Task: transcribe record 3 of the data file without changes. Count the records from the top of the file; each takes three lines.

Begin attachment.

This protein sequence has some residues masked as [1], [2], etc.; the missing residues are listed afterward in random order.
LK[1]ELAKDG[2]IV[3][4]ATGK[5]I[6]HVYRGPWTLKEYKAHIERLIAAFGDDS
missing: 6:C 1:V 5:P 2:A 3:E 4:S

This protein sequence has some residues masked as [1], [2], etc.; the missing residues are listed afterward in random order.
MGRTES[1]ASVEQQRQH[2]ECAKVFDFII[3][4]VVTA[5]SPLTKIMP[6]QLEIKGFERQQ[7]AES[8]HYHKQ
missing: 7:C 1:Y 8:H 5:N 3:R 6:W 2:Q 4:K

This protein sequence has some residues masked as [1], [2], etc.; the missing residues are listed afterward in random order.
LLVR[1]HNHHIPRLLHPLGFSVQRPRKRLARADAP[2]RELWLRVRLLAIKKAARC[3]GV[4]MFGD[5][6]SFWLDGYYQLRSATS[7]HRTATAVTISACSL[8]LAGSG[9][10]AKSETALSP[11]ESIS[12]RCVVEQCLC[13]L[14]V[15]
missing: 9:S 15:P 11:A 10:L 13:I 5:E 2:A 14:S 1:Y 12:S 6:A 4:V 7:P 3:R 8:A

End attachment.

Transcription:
This protein sequence has some residues masked as [1], [2], etc.; the missing residues are listed afterward in random order.
LLVR[1]HNHHIPRLLHPLGFSVQRPRKRLARADAP[2]RELWLRVRLLAIKKAARC[3]GV[4]MFGD[5][6]SFWLDGYYQLRSATS[7]HRTATAVTISACSL[8]LAGSG[9][10]AKSETALSP[11]ESIS[12]RCVVEQCLC[13]L[14]V[15]
missing: 9:S 15:P 11:A 10:L 13:I 5:E 2:A 14:S 1:Y 12:S 6:A 4:V 7:P 3:R 8:A